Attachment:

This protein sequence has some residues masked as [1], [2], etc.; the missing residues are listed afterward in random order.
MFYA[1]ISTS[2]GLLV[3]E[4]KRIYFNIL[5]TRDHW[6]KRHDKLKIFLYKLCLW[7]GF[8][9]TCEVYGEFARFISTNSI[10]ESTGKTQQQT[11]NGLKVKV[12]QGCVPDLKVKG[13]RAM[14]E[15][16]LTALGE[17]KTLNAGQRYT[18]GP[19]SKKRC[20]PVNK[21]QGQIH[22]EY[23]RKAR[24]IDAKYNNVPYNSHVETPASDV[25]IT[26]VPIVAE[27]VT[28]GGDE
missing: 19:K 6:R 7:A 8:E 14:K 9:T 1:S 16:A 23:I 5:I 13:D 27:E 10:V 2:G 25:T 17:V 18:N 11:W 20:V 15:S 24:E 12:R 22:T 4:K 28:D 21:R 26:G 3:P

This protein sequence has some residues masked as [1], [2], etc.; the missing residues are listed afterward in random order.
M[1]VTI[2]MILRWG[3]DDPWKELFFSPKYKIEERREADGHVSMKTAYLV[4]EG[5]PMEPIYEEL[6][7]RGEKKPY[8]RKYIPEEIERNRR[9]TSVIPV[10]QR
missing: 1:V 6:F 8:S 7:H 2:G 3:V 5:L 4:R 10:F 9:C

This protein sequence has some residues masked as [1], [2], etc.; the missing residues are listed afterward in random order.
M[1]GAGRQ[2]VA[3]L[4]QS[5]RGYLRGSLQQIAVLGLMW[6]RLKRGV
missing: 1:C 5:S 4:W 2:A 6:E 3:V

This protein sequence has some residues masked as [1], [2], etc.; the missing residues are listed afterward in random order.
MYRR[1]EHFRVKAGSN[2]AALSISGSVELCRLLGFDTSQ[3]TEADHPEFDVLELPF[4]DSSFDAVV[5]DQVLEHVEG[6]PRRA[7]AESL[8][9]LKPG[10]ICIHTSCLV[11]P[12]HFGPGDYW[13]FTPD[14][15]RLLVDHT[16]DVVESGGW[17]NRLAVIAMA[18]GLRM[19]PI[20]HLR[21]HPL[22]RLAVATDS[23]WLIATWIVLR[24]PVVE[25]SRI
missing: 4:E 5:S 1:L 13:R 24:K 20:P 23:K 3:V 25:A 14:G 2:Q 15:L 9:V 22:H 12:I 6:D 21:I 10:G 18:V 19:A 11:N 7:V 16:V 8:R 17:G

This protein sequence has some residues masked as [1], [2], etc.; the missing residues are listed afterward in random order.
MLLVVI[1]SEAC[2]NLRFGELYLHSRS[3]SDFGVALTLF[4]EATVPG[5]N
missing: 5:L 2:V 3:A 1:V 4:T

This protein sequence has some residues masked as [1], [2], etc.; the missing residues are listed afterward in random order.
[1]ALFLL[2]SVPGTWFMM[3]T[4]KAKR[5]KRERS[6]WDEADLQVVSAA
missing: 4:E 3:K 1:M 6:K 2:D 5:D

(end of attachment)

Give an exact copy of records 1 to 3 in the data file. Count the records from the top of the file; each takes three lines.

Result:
This protein sequence has some residues masked as [1], [2], etc.; the missing residues are listed afterward in random order.
MFYA[1]ISTS[2]GLLV[3]E[4]KRIYFNIL[5]TRDHW[6]KRHDKLKIFLYKLCLW[7]GF[8][9]TCEVYGEFARFISTNSI[10]ESTGKTQQQT[11]NGLKVKV[12]QGCVPDLKVKG[13]RAM[14]E[15][16]LTALGE[17]KTLNAGQRYT[18]GP[19]SKKRC[20]PVNK[21]QGQIH[22]EY[23]RKAR[24]IDAKYNNVPYNSHVETPASDV[25]IT[26]VPIVAE[27]VT[28]GGDE
missing: 19:K 6:R 7:A 8:E 14:K 9:T 1:S 16:A 23:I 5:I 13:D 27:E 10:V 2:G 25:T 17:V 18:N 11:W 20:V 15:S 24:E 12:R 22:T 4:K 28:D 21:R 26:G 3:P

This protein sequence has some residues masked as [1], [2], etc.; the missing residues are listed afterward in random order.
M[1]VTI[2]MILRWG[3]DDPWKELFFSPKYKIEERREADGHVSMKTAYLV[4]EG[5]PMEPIYEEL[6][7]RGEKKPY[8]RKYIPEEIERNRR[9]TSVIPV[10]QR
missing: 1:V 6:F 8:S 7:H 2:G 3:V 5:L 4:R 10:F 9:C

This protein sequence has some residues masked as [1], [2], etc.; the missing residues are listed afterward in random order.
M[1]GAGRQ[2]VA[3]L[4]QS[5]RGYLRGSLQQIAVLGLMW[6]RLKRGV
missing: 1:C 5:S 4:W 2:A 6:E 3:V